The Hyundai Genesis Coupe has always been a little bit of an oddball in terms of its position in the market. The entry-level 2.0T (no longer in production) is often suggested as a slightly porkier and grown-up alternative to the Scion FR-S or Subaru BRZ. Now though, the Genesis Coupe has gone V6 only, and rear-wheel-drive V6 coupes from Japan are becoming extinct. The Nissan 370Z still exists, but nobody really seems to buy it because of its price point. I grabbed the keys to a 2014 Hyundai Genesis Coupe 3.8GT and put it through my daily routine.
The thing is, I’m grown up now. I’ve been through the phases of modifying and tinkering with 4-cylinders to get more power while sacrificing refinement, and I no longer care for it. However, I still am a car guy through and through, so something like this seemed to be right up my alley. In fact, Hyundai’s PR team even fitted this Genesis with an axle-back exhaust that’s available as a Hyundai accessory. The result is a noise that makes people snap their necks to see what that car was that just went by. The 3.8GT is equipped with a 3.8L V6 that puts out 348 horsepower and 295 lb-ft of torque. An eight-speed automatic is available, but my car was equipped with the better choice, the 6-speed manual.
Acceleration is more than adequate, and the traction/stability control systems make sure you don’t lose grip. Should you choose to disable these and are on a closed course, the Genesis Coupe is willing to play. I have previously had the chance to drive one of these in a track setting, and the 3.8GT Coupe slides like it’s nobody’s business. Oh, and not to mention the noise that emits from the axle-back exhaust (manufactured by Vibrant). This Genny feels like a proper sports car in every way, shape, and form. The transmission is a bit of a weak point though; the shifter is a bit notchy and the clutch takes some getting used to. It took me a little bit of time, but I was very quickly rev-matching and heel-and-toe downshifting.
Stopping happens pretty quickly too, with the help of Brembo brakes all around. Hyundai really did pull out all they have here; just a few minutes behind the wheel of this Genesis had me convinced. I put on more mileage than I usually do with test cars because I just wanted to keep experiencing the joy this coupe provides. I had the opportunity to attend a friend’s barbecue almost 100km north of the city, and rather than take the obvious highway route, the Genesis tempted me to explore some of Ontario’s hidden back roads. The car handled like a dream through sweeping curves and some small hills.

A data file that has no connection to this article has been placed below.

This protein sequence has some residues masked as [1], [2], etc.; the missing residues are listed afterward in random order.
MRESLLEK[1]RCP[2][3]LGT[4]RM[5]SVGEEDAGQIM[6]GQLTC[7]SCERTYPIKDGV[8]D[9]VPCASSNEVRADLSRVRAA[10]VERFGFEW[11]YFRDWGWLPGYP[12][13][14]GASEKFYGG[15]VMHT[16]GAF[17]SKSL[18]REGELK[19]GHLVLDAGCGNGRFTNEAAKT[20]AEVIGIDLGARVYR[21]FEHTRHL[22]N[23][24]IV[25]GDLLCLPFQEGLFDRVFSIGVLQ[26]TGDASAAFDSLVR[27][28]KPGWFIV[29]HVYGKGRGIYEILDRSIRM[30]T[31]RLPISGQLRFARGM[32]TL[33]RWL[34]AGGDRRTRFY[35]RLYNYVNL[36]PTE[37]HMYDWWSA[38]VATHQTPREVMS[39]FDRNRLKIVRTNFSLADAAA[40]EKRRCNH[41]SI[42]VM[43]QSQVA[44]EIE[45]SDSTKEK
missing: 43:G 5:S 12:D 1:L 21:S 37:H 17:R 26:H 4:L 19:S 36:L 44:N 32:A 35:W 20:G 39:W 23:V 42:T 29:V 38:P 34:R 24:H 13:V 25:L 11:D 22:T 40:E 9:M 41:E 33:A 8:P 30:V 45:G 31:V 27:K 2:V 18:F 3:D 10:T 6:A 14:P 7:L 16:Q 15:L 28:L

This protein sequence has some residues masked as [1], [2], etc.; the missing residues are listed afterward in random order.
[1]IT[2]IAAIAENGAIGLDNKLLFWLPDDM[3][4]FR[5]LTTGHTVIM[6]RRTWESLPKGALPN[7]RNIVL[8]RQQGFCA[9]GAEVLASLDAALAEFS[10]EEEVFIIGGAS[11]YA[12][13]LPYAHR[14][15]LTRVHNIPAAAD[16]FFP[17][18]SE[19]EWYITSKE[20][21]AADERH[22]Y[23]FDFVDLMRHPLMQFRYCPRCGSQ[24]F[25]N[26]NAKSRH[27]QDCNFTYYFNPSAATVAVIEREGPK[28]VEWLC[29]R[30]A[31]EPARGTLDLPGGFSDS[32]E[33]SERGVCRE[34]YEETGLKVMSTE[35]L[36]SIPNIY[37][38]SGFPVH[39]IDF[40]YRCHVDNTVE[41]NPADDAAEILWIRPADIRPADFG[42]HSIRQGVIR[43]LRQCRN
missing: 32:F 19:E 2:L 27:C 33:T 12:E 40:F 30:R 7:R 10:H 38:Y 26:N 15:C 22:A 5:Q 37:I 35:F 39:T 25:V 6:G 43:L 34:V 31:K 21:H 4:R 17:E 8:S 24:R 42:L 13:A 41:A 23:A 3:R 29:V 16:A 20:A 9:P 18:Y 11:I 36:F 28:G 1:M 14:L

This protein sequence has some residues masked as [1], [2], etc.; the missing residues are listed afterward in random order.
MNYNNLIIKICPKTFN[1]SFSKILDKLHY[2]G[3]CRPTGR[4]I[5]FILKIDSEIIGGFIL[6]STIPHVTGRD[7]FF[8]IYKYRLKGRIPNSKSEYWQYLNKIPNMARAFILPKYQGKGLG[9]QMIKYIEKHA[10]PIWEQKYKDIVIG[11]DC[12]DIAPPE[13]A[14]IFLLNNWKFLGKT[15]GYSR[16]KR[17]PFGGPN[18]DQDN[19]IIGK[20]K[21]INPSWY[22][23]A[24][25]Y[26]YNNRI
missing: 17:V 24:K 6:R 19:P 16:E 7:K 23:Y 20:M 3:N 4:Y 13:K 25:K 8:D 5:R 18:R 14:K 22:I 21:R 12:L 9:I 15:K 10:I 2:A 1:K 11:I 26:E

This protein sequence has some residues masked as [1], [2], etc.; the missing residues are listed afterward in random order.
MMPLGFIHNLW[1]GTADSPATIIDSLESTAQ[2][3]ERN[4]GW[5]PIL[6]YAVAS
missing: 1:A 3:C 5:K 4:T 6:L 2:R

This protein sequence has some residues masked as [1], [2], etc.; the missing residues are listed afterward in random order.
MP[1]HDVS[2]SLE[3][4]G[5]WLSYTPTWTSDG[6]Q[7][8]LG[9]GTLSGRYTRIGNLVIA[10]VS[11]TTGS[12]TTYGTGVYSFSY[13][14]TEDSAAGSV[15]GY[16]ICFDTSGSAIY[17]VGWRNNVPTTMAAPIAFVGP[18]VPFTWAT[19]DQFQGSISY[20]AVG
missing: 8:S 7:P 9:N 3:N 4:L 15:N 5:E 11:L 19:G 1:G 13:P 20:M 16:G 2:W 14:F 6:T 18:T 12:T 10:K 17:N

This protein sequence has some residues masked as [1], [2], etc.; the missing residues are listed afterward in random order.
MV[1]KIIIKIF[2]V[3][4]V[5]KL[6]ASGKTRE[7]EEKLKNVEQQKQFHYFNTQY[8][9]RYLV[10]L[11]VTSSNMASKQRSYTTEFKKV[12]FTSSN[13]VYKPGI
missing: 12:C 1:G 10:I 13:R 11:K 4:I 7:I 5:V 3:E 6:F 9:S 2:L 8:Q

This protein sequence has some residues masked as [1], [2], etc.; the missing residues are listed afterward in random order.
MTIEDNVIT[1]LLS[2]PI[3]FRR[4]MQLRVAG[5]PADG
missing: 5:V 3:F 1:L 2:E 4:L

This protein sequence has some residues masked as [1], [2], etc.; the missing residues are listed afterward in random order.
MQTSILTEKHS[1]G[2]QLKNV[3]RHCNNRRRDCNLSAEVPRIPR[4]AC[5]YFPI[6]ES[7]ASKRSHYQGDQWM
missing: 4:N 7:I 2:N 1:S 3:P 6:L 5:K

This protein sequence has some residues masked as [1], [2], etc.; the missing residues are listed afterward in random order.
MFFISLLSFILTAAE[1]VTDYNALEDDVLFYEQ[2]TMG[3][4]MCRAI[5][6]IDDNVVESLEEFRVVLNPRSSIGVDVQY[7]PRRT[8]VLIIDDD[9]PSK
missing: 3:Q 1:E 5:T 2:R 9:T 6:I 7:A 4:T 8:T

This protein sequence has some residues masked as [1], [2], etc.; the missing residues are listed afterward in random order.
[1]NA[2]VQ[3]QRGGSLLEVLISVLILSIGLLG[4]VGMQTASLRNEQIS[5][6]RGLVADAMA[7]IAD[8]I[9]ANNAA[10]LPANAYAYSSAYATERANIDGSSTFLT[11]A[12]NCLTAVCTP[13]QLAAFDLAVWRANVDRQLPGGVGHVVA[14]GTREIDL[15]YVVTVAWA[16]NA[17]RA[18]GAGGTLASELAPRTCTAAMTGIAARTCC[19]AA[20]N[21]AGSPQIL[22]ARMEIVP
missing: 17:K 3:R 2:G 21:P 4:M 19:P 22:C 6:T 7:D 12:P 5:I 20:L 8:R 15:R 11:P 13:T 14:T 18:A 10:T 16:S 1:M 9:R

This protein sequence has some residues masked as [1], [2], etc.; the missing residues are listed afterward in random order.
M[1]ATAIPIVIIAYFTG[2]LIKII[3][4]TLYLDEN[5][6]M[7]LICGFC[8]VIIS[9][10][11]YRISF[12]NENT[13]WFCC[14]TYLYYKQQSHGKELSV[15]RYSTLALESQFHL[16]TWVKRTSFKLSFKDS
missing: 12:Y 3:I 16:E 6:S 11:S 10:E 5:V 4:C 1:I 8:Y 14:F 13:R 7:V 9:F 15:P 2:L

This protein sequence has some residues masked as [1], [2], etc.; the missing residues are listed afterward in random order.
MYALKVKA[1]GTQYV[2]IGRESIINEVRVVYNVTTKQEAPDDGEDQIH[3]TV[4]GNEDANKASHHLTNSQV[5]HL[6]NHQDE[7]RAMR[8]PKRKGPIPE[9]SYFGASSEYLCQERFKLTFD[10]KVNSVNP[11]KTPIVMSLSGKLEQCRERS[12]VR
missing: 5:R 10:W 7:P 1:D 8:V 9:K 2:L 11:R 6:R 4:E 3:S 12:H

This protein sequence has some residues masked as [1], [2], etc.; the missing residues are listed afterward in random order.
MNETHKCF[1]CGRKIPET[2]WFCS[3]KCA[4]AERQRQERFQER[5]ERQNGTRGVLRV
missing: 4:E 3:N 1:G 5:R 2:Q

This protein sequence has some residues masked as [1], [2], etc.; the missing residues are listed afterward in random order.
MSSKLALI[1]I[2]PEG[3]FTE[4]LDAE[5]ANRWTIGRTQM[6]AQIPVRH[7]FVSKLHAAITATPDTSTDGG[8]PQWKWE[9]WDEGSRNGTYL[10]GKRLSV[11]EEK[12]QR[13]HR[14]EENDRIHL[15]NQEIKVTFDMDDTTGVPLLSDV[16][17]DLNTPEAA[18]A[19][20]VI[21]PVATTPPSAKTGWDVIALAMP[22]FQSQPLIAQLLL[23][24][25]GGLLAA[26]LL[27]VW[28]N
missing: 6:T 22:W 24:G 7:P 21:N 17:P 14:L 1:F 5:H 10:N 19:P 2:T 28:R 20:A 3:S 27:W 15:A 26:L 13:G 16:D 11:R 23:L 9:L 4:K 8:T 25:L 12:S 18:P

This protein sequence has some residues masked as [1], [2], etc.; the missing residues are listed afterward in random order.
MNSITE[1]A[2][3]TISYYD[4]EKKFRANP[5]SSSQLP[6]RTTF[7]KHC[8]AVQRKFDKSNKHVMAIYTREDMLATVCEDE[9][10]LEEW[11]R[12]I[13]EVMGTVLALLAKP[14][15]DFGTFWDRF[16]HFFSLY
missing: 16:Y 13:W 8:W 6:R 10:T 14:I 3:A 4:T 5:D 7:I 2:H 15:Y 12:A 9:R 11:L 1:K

Yes, the Genesis 3.8GT is the sports car for grown-ups. It has every bit of personality that smaller and cheaper alternatives do, but is livable on a daily basis as a grand touring coupe. Its wide doors make entry/exit very easy, and the seats are sporty but don’t hug you in a way that will wrinkle your suit before that important meeting. The ride is decent too; you do feel the bumps but it’s not an invasive amount. Plus, at $35,521 as-tested, the 3.8GT comes with a plethora of toys that will make your drive that much more pleasurable.
My tester was fully loaded minus the automatic transmission (I wouldn’t opt for this anyway). It came with navigation, high-quality leather seats, HID headlights with LED strips, USB, Bluetooth, a power sunroof, satellite radio, a reverse camera, and rear parking sensors. On the older Hyundai systems, a proprietary cable was required to use an iPod. This is no longer the case; a regular Apple-branded USB cable will do. The Hyundai corporate navigation system has begun to show its age in terms of resolution and overall quality, but it’s very responsive and gets the job done quickly.
There were a few little things that kept popping up at me that I wasn’t a huge fan of. For example, though the performance exhaust sounds incredible 90% of the time, it does drone pretty significantly at highway speeds. Rather than staying in sixth gear, I opted to stay in fifth on a few short runs just to reduce the noise. Also, the Genesis Coupe has beautifully sculpted lines. The MY2013 refresh has grown on me and I now think it’s one of the best-looking coupes out there. However, I can’t help but feel that the reverse camera and parking sensor “dots” ruin what’s otherwise a lovely rear end. Finally, the little pocket in the dash meant to house a media device won’t actually close with an iPod plugged-in. An extra inch there would be of great help.
Painted in a stunning Ibiza Blue mated to black leather upholstery, my Genesis Coupe looked presentable in any environment it was parked in. The red Brembo brake calipers are an excellent touch. Even with an observed 10.4L/100km on premium fuel over the course of my week, I had next to no negative things to say about this car. The rear seats can actually house real people; a trait not possessed by too many performance coupes. If I didn’t have the need for a real back seat and trunk space, I would have no hesitations and there would be one of these in my garage. I’ve got to admit, I really miss this car; few test cars spark this much enthusiasm for this low a price.